After the NPP series, here’s lighter fare.

My thanks to Llew of Lleweton’s Blog for calling my attention to another cracking post by the Revd Peter Mullen, a priest of the Church of England and former Rector of St Michael, Cornhill and St Sepulchre-without-Newgate in the City of London. He has written for many publications including the Wall Street Journal and has a regular column in the Telegraph.

In ‘A Fete worse than death’, Dr Mullen describes English village life, prompted by a Telegraph news story about a parish councillor who was suspended for threatening a man who criticised his wife’s handling of a tombola draw.

First, an excerpt from the news story:

The unsightly spat occurred at a parish meeting in the picture-postcard village of Long Melford, with its listed Tudor mansions and quiet country pubs, near Sudbury, Suffolk, in July last year.

Members of Long Melford Parish Council, first formed 118 years ago in 1894, gathered to discuss the upcoming annual street fair.

Cllr Michette’s wife, Carole, had been tasked with helping organise the event for the fourth year running.

But when Mr Roper used his address to take exception to an error over raffle and tombola prizes, Mr Michette, who has sat on the local authority for 30 years and runs Long Melford opticians alongside his wife, flew into a rage.

His conduct was so shocking that another member of the public at the meeting, Christopher Buckley, later complained to Babergh District Council. The incident was then referred to Babergh and Mid Suffolk Joint Standards Committee and a hearing was held in February following an investigation.

Earlier this year the sub-committee concluded that Mr Michette had failed to treat Mr Roper with respect and had brought the office of councillor and the parish council into disrepute.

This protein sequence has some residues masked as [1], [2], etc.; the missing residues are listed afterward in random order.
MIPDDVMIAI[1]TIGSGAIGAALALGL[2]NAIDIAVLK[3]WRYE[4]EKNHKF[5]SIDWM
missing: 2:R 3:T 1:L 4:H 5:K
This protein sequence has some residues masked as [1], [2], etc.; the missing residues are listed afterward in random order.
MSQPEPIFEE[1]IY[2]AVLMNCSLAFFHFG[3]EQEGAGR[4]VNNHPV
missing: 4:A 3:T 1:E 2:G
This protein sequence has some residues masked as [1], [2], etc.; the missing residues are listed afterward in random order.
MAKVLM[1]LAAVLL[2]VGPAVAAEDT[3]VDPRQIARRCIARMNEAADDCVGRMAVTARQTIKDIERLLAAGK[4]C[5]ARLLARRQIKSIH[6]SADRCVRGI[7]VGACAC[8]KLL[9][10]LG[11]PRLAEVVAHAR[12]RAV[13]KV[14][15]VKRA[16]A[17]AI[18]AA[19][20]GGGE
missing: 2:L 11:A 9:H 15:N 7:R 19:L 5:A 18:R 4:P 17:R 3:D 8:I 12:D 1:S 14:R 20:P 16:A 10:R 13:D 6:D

Mullen has a few reminiscences to share from his time as a country parson in Yorkshire:

I love the story of the near punch-up at the parish meeting in the holy and venerable village of Long Melford. “Shut your mouth!” and “One more word from you and I will thump you now!” And all over a villager’s criticism of another villager’s handling of the tombola draw. Forget the turmoil in the Middle East – the real aggro goes on in the English countryside …

I ought to have gleaned some hint of what I was in for when I went for the appointment and my interview by the Parochial Church Council in the big house next to the common. I imagined I would be asked whether I was High Church or Low, did I prefer the old Prayer Book to the new Noddy version, or even did I believe in the Apostles’ Creed and subscribe to the Thirty-nine Articles. Not a bit of it. They talked for an hour about money and how much those “swine” in the diocesan office were swindling the parish out of every year.

Then there was a long silence before a lady with a big hat and an eminent moustache said, “I have a question for you, Vicar: do you think whist drives are sinful?”

… “only the reason I ask is that our last Vicar preached against whist drives. Said it was gambling. He turned up at one and started a rumpus during the prize-giving at the end.”

She appealed to the assembled PCC for support and addressed the chairman, “You remember, Fred, it was Connie Hardcastle who’d won the bottle of sherry. Our last Vicar was against booze as well. Anyhow, he kept blathering on until he’d right got Connie’s goat. She just flung the bottle of sherry at him. Missed. And it smashed against the wall. Glass everywhere. And you can still see the stain on the wall.”

I tell you, recent events in Long Melford were tame compared with some of the rural aggro I’ve witnessed first hand up i’Yorkshire …

He has a few more anecdotes if you need a smile and a chuckle today.